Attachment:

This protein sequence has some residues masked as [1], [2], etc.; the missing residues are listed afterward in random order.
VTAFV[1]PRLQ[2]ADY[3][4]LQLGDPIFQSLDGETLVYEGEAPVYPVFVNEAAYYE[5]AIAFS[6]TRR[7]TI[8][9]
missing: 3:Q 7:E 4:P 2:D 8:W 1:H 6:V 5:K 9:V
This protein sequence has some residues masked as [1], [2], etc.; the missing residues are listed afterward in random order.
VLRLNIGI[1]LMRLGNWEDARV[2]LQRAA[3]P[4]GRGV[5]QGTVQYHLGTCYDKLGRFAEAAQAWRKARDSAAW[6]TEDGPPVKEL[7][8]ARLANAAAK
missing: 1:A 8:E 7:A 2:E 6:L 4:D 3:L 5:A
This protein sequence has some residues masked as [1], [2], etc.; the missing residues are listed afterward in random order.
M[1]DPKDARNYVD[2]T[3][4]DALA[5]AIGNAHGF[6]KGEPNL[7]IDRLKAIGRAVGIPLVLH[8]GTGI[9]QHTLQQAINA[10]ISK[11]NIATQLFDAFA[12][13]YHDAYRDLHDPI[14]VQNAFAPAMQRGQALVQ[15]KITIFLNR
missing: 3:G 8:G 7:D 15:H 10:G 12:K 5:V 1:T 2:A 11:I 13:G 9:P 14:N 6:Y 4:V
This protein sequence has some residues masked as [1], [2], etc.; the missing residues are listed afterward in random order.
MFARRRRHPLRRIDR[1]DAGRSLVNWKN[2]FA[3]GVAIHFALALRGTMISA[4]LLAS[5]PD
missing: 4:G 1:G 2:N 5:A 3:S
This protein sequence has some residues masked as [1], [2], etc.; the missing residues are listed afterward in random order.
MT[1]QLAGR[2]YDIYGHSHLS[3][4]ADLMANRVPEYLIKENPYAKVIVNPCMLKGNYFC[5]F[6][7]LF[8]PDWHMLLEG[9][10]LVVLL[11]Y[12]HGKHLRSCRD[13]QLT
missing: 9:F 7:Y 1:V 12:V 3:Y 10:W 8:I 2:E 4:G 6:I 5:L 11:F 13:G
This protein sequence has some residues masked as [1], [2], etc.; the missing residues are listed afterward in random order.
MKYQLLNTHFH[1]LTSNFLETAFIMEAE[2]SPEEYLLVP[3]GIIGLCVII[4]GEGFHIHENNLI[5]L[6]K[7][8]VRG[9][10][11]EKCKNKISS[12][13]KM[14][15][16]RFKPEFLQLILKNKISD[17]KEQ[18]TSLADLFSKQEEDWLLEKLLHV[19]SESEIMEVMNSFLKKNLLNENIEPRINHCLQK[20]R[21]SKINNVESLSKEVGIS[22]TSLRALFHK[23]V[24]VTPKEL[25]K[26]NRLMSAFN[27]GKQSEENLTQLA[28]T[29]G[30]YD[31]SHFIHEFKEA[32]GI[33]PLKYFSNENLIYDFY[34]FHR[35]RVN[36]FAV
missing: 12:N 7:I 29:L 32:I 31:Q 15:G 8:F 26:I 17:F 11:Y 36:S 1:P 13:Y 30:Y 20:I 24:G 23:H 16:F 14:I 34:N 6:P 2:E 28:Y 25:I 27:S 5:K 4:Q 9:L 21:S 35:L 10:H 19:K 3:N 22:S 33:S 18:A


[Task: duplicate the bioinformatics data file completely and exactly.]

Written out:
This protein sequence has some residues masked as [1], [2], etc.; the missing residues are listed afterward in random order.
VTAFV[1]PRLQ[2]ADY[3][4]LQLGDPIFQSLDGETLVYEGEAPVYPVFVNEAAYYE[5]AIAFS[6]TRR[7]TI[8][9]
missing: 3:Q 7:E 4:P 2:D 8:W 1:H 6:V 5:K 9:V
This protein sequence has some residues masked as [1], [2], etc.; the missing residues are listed afterward in random order.
VLRLNIGI[1]LMRLGNWEDARV[2]LQRAA[3]P[4]GRGV[5]QGTVQYHLGTCYDKLGRFAEAAQAWRKARDSAAW[6]TEDGPPVKEL[7][8]ARLANAAAK
missing: 1:A 8:E 7:A 2:E 6:L 4:D 3:L 5:A
This protein sequence has some residues masked as [1], [2], etc.; the missing residues are listed afterward in random order.
M[1]DPKDARNYVD[2]T[3][4]DALA[5]AIGNAHGF[6]KGEPNL[7]IDRLKAIGRAVGIPLVLH[8]GTGI[9]QHTLQQAINA[10]ISK[11]NIATQLFDAFA[12][13]YHDAYRDLHDPI[14]VQNAFAPAMQRGQALVQ[15]KITIFLNR
missing: 3:G 8:G 7:D 15:H 10:G 12:K 5:V 1:T 2:A 11:I 13:G 9:P 14:N 6:Y 4:V
This protein sequence has some residues masked as [1], [2], etc.; the missing residues are listed afterward in random order.
MFARRRRHPLRRIDR[1]DAGRSLVNWKN[2]FA[3]GVAIHFALALRGTMISA[4]LLAS[5]PD
missing: 4:G 1:G 2:N 5:A 3:S
This protein sequence has some residues masked as [1], [2], etc.; the missing residues are listed afterward in random order.
MT[1]QLAGR[2]YDIYGHSHLS[3][4]ADLMANRVPEYLIKENPYAKVIVNPCMLKGNYFC[5]F[6][7]LF[8]PDWHMLLEG[9][10]LVVLL[11]Y[12]HGKHLRSCRD[13]QLT
missing: 9:F 7:Y 1:V 12:V 3:Y 10:W 8:I 2:E 4:G 6:I 5:L 11:F 13:G
This protein sequence has some residues masked as [1], [2], etc.; the missing residues are listed afterward in random order.
MKYQLLNTHFH[1]LTSNFLETAFIMEAE[2]SPEEYLLVP[3]GIIGLCVII[4]GEGFHIHENNLI[5]L[6]K[7][8]VRG[9][10][11]EKCKNKISS[12][13]KM[14][15][16]RFKPEFLQLILKNKISD[17]KEQ[18]TSLADLFSKQEEDWLLEKLLHV[19]SESEIMEVMNSFLKKNLLNENIEPRINHCLQK[20]R[21]SKINNVESLSKEVGIS[22]TSLRALFHK[23]V[24]VTPKEL[25]K[26]NRLMSAFN[27]GKQSEENLTQLA[28]T[29]G[30]YD[31]SHFIHEFKEA[32]GI[33]PLKYFSNENLIYDFY[34]FHR[35]RVN[36]FAV
missing: 12:N 7:I 29:L 32:I 31:Q 15:G 8:F 26:I 17:F 11:Y 36:S 1:P 13:Y 30:Y 20:I 24:G 23:H 16:F 14:I 34:N 6:P 2:E 28:Y 25:I 27:S 5:K 4:Q 9:L 21:S 35:L 10:H 19:K 3:N 22:S 33:S 18:A